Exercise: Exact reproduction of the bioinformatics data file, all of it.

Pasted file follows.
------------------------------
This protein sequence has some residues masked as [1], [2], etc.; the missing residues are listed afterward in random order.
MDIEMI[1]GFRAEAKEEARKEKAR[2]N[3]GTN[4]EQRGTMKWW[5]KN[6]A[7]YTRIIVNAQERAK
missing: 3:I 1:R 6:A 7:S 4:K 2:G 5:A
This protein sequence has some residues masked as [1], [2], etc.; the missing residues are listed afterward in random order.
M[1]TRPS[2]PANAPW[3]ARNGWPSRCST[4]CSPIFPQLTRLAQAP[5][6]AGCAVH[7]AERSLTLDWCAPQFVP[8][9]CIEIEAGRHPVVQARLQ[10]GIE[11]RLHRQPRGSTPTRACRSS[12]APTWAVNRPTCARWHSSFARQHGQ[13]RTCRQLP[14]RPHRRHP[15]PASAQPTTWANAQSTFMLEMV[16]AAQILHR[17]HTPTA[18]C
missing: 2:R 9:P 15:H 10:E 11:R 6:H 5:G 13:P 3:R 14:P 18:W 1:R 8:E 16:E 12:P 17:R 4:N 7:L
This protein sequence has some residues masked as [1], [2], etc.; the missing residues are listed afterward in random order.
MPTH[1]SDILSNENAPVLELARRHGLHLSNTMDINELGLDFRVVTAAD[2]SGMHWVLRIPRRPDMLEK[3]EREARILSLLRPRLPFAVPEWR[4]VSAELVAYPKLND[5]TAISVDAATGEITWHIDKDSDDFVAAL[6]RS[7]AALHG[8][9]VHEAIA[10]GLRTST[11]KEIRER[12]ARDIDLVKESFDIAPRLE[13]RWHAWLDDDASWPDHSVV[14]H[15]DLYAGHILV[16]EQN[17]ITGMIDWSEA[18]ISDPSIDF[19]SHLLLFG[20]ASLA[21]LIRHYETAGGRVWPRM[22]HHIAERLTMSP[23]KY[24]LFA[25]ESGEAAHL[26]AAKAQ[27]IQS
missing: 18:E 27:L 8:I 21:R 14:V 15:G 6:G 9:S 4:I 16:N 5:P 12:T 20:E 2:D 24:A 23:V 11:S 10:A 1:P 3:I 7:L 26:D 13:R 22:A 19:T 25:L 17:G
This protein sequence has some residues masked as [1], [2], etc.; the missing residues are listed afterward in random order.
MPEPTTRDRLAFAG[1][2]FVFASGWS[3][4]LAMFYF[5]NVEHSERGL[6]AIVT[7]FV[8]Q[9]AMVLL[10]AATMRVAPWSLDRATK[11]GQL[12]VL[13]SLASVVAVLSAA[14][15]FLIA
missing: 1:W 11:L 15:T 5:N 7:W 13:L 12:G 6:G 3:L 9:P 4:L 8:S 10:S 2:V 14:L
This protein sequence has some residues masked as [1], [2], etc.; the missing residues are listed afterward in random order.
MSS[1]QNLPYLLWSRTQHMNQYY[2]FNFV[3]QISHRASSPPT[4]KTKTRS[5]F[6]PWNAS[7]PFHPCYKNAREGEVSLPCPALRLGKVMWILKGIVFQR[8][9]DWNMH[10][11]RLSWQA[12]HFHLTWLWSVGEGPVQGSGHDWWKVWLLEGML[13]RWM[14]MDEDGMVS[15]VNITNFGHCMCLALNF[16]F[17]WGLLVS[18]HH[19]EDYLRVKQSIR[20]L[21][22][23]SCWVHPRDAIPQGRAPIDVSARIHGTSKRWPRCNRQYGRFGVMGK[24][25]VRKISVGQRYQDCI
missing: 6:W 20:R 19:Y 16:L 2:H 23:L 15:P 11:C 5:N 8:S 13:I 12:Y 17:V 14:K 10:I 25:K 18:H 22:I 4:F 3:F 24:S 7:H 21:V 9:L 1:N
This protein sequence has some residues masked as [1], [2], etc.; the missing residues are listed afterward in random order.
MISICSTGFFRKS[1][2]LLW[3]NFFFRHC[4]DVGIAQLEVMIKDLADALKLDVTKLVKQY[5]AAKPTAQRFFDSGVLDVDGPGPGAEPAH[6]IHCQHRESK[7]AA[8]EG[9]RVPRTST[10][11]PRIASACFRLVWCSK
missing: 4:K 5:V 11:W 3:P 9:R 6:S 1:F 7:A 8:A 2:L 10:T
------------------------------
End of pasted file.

This protein sequence has some residues masked as [1], [2], etc.; the missing residues are listed afterward in random order.
MDIEMI[1]GFRAEAKEEARKEKAR[2]N[3]GTN[4]EQRGTMKWW[5]KN[6]A[7]YTRIIVNAQERAK
missing: 3:I 1:R 6:A 7:S 4:K 2:G 5:A
This protein sequence has some residues masked as [1], [2], etc.; the missing residues are listed afterward in random order.
M[1]TRPS[2]PANAPW[3]ARNGWPSRCST[4]CSPIFPQLTRLAQAP[5][6]AGCAVH[7]AERSLTLDWCAPQFVP[8][9]CIEIEAGRHPVVQARLQ[10]GIE[11]RLHRQPRGSTPTRACRSS[12]APTWAVNRPTCARWHSSFARQHGQ[13]RTCRQLP[14]RPHRRHP[15]PASAQPTTWANAQSTFMLEMV[16]AAQILHR[17]HTPTA[18]C
missing: 2:R 9:P 15:H 10:E 11:R 6:H 5:G 13:P 3:R 14:P 18:W 1:R 8:E 16:E 12:P 17:R 4:N 7:L
This protein sequence has some residues masked as [1], [2], etc.; the missing residues are listed afterward in random order.
MPTH[1]SDILSNENAPVLELARRHGLHLSNTMDINELGLDFRVVTAAD[2]SGMHWVLRIPRRPDMLEK[3]EREARILSLLRPRLPFAVPEWR[4]VSAELVAYPKLND[5]TAISVDAATGEITWHIDKDSDDFVAAL[6]RS[7]AALHG[8][9]VHEAIA[10]GLRTST[11]KEIRER[12]ARDIDLVKESFDIAPRLE[13]RWHAWLDDDASWPDHSVV[14]H[15]DLYAGHILV[16]EQN[17]ITGMIDWSEA[18]ISDPSIDF[19]SHLLLFG[20]ASLA[21]LIRHYETAGGRVWPRM[22]HHIAERLTMSP[23]KY[24]LFA[25]ESGEAAHL[26]AAKAQ[27]IQS
missing: 18:E 27:L 8:I 21:R 14:V 15:G 6:G 9:S 4:I 16:N 5:P 12:T 20:E 2:D 24:A 23:V 11:S 10:A 1:P 3:I 7:L 26:D 13:R 22:A 19:T 25:L 17:G
This protein sequence has some residues masked as [1], [2], etc.; the missing residues are listed afterward in random order.
MPEPTTRDRLAFAG[1][2]FVFASGWS[3][4]LAMFYF[5]NVEHSERGL[6]AIVT[7]FV[8]Q[9]AMVLL[10]AATMRVAPWSLDRATK[11]GQL[12]VL[13]SLASVVAVLSAA[14][15]FLIA
missing: 1:W 11:L 15:T 5:N 7:W 13:L 12:G 6:G 3:L 9:P 4:L 8:S 10:S 2:V 14:L
This protein sequence has some residues masked as [1], [2], etc.; the missing residues are listed afterward in random order.
MSS[1]QNLPYLLWSRTQHMNQYY[2]FNFV[3]QISHRASSPPT[4]KTKTRS[5]F[6]PWNAS[7]PFHPCYKNAREGEVSLPCPALRLGKVMWILKGIVFQR[8][9]DWNMH[10][11]RLSWQA[12]HFHLTWLWSVGEGPVQGSGHDWWKVWLLEGML[13]RWM[14]MDEDGMVS[15]VNITNFGHCMCLALNF[16]F[17]WGLLVS[18]HH[19]EDYLRVKQSIR[20]L[21][22][23]SCWVHPRDAIPQGRAPIDVSARIHGTSKRWPRCNRQYGRFGVMGK[24][25]VRKISVGQRYQDCI
missing: 6:W 20:R 19:Y 16:L 2:H 23:L 15:P 11:C 5:N 8:S 13:I 12:Y 17:V 14:K 10:I 25:K 18:H 22:I 4:F 3:F 24:S 7:H 21:V 9:L 1:N
This protein sequence has some residues masked as [1], [2], etc.; the missing residues are listed afterward in random order.
MISICSTGFFRKS[1][2]LLW[3]NFFFRHC[4]DVGIAQLEVMIKDLADALKLDVTKLVKQY[5]AAKPTAQRFFDSGVLDVDGPGPGAEPAH[6]IHCQHRESK[7]AA[8]EG[9]RVPRTST[10][11]PRIASACFRLVWCSK
missing: 4:K 5:V 11:W 3:P 9:R 6:S 1:F 7:A 8:A 2:L 10:T